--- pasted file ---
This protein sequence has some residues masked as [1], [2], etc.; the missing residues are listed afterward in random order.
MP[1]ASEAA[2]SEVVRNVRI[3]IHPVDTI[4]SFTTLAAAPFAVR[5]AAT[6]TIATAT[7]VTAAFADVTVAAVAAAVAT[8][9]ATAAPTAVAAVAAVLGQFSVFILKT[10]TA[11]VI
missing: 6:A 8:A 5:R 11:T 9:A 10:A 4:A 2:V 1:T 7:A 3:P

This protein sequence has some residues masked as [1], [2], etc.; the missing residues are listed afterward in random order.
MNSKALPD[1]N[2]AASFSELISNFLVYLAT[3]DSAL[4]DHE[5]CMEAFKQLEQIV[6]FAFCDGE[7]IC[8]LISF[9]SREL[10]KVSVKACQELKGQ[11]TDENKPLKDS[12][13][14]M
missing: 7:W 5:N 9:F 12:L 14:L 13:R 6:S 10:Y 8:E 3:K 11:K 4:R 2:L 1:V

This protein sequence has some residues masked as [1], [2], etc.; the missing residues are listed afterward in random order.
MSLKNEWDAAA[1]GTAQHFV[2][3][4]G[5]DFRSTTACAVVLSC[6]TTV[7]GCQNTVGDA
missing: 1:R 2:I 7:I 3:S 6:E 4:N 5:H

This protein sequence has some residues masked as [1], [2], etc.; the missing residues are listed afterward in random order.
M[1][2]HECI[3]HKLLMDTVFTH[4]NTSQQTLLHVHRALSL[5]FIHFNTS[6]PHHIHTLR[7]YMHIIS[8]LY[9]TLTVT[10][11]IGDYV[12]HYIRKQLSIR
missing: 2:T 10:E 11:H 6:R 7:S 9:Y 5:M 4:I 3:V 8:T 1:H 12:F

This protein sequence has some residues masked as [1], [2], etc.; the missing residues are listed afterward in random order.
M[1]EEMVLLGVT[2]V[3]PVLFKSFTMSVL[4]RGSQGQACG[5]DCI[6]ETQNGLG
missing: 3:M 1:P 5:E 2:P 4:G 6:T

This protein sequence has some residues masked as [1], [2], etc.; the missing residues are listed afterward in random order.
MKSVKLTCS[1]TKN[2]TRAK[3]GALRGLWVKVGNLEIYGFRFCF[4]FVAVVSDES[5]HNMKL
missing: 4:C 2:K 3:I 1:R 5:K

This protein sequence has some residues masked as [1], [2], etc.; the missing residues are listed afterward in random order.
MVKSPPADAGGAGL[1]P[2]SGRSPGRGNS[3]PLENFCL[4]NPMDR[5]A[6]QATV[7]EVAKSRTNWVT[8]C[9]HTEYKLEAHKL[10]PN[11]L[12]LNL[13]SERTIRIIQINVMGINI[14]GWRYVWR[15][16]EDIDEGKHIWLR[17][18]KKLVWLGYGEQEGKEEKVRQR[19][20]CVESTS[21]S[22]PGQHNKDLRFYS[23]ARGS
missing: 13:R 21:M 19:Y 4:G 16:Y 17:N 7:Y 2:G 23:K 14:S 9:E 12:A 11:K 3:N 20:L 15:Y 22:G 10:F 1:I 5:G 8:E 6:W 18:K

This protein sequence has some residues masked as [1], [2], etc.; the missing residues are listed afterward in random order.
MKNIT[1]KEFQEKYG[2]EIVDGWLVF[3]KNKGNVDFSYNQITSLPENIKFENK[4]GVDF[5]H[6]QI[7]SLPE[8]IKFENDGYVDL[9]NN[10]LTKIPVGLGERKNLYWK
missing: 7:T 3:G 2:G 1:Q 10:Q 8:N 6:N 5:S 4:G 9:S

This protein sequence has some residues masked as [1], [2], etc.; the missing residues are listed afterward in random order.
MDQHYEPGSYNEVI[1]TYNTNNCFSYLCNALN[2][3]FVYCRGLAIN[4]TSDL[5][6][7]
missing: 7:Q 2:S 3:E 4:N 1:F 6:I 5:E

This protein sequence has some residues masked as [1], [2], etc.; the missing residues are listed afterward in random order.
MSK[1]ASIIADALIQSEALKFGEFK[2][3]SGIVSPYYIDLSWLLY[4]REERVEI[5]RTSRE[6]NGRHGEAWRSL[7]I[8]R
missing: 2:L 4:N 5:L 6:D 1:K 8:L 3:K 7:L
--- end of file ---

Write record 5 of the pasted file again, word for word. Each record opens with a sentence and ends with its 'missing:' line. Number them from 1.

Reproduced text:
This protein sequence has some residues masked as [1], [2], etc.; the missing residues are listed afterward in random order.
M[1]EEMVLLGVT[2]V[3]PVLFKSFTMSVL[4]RGSQGQACG[5]DCI[6]ETQNGLG
missing: 3:M 1:P 5:E 2:P 4:G 6:T